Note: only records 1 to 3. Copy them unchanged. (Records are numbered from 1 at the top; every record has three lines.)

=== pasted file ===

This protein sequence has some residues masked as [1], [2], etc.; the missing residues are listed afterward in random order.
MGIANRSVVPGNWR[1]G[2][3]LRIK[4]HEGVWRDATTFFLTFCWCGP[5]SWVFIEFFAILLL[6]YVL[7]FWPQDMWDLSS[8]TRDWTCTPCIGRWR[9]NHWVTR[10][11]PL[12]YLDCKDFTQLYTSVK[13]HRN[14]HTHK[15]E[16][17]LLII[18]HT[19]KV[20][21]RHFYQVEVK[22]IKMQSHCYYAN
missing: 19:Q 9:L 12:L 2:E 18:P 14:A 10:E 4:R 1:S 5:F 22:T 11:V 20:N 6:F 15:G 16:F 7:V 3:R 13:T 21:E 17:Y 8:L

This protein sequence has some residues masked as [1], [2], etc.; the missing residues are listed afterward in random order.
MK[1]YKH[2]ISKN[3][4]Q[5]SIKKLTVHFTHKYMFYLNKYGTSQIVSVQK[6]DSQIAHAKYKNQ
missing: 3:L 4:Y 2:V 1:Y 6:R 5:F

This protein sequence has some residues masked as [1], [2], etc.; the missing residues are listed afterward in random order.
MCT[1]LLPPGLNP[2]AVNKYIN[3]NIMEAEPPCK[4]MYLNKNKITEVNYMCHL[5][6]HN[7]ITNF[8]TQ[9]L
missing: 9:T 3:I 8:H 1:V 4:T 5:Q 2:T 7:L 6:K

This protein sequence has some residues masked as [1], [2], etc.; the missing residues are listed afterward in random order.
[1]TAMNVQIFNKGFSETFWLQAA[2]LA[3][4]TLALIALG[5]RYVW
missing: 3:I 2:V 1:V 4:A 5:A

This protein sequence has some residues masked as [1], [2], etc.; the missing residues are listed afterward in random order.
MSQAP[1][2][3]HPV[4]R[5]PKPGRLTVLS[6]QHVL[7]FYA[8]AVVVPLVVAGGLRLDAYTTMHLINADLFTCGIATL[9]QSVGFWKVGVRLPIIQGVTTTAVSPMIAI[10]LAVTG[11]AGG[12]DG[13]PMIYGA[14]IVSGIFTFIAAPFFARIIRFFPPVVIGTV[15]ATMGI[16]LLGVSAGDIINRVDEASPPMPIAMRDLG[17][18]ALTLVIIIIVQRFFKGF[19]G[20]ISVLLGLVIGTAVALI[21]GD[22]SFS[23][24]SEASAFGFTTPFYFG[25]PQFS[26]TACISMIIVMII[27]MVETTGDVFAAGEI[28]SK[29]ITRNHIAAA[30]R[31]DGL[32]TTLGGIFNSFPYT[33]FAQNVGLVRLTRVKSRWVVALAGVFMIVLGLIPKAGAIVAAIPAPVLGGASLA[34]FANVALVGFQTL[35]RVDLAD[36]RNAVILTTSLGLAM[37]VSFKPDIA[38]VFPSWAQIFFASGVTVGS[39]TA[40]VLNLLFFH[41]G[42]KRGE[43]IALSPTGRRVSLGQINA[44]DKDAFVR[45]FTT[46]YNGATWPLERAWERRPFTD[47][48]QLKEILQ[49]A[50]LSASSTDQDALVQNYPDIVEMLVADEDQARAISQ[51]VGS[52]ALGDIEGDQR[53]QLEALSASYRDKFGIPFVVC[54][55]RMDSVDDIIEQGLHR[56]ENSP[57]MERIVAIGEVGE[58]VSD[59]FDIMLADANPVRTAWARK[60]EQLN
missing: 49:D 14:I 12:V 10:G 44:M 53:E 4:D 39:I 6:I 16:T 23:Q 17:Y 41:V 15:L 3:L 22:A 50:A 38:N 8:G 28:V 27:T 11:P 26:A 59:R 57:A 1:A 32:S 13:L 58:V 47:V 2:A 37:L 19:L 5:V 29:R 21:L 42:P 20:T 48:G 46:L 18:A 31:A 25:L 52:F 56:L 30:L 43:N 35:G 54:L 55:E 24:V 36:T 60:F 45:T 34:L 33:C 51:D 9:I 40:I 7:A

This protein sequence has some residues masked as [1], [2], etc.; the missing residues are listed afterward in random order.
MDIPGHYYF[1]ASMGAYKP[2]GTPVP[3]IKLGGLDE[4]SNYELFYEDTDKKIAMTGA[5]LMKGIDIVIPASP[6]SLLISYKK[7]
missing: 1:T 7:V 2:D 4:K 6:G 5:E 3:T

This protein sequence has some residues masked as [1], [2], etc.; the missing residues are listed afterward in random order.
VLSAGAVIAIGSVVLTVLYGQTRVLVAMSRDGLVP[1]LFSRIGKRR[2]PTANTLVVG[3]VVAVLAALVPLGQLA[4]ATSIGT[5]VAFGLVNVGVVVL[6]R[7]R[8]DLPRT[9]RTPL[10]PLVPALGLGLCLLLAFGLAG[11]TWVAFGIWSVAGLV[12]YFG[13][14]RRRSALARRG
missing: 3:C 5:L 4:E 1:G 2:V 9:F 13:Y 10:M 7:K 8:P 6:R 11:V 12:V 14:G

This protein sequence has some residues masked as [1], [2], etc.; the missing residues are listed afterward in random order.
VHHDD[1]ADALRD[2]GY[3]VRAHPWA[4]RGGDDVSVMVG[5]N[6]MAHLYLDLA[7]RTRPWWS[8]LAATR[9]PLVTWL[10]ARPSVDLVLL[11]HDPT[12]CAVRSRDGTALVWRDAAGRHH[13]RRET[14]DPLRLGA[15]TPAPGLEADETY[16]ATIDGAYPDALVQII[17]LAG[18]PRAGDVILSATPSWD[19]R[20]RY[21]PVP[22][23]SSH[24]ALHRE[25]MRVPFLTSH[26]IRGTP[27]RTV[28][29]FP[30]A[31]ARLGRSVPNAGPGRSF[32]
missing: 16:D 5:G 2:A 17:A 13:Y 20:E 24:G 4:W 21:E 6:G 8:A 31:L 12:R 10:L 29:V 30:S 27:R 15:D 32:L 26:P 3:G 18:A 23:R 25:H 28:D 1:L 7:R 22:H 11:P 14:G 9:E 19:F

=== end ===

This protein sequence has some residues masked as [1], [2], etc.; the missing residues are listed afterward in random order.
MGIANRSVVPGNWR[1]G[2][3]LRIK[4]HEGVWRDATTFFLTFCWCGP[5]SWVFIEFFAILLL[6]YVL[7]FWPQDMWDLSS[8]TRDWTCTPCIGRWR[9]NHWVTR[10][11]PL[12]YLDCKDFTQLYTSVK[13]HRN[14]HTHK[15]E[16][17]LLII[18]HT[19]KV[20][21]RHFYQVEVK[22]IKMQSHCYYAN
missing: 19:Q 9:L 12:L 2:E 18:P 14:A 10:E 4:R 1:S 5:F 22:T 11:V 20:N 6:F 15:G 16:F 7:V 3:R 13:T 21:E 17:Y 8:L

This protein sequence has some residues masked as [1], [2], etc.; the missing residues are listed afterward in random order.
MK[1]YKH[2]ISKN[3][4]Q[5]SIKKLTVHFTHKYMFYLNKYGTSQIVSVQK[6]DSQIAHAKYKNQ
missing: 3:L 4:Y 2:V 1:Y 6:R 5:F

This protein sequence has some residues masked as [1], [2], etc.; the missing residues are listed afterward in random order.
MCT[1]LLPPGLNP[2]AVNKYIN[3]NIMEAEPPCK[4]MYLNKNKITEVNYMCHL[5][6]HN[7]ITNF[8]TQ[9]L
missing: 9:T 3:I 8:H 1:V 4:T 5:Q 2:T 7:L 6:K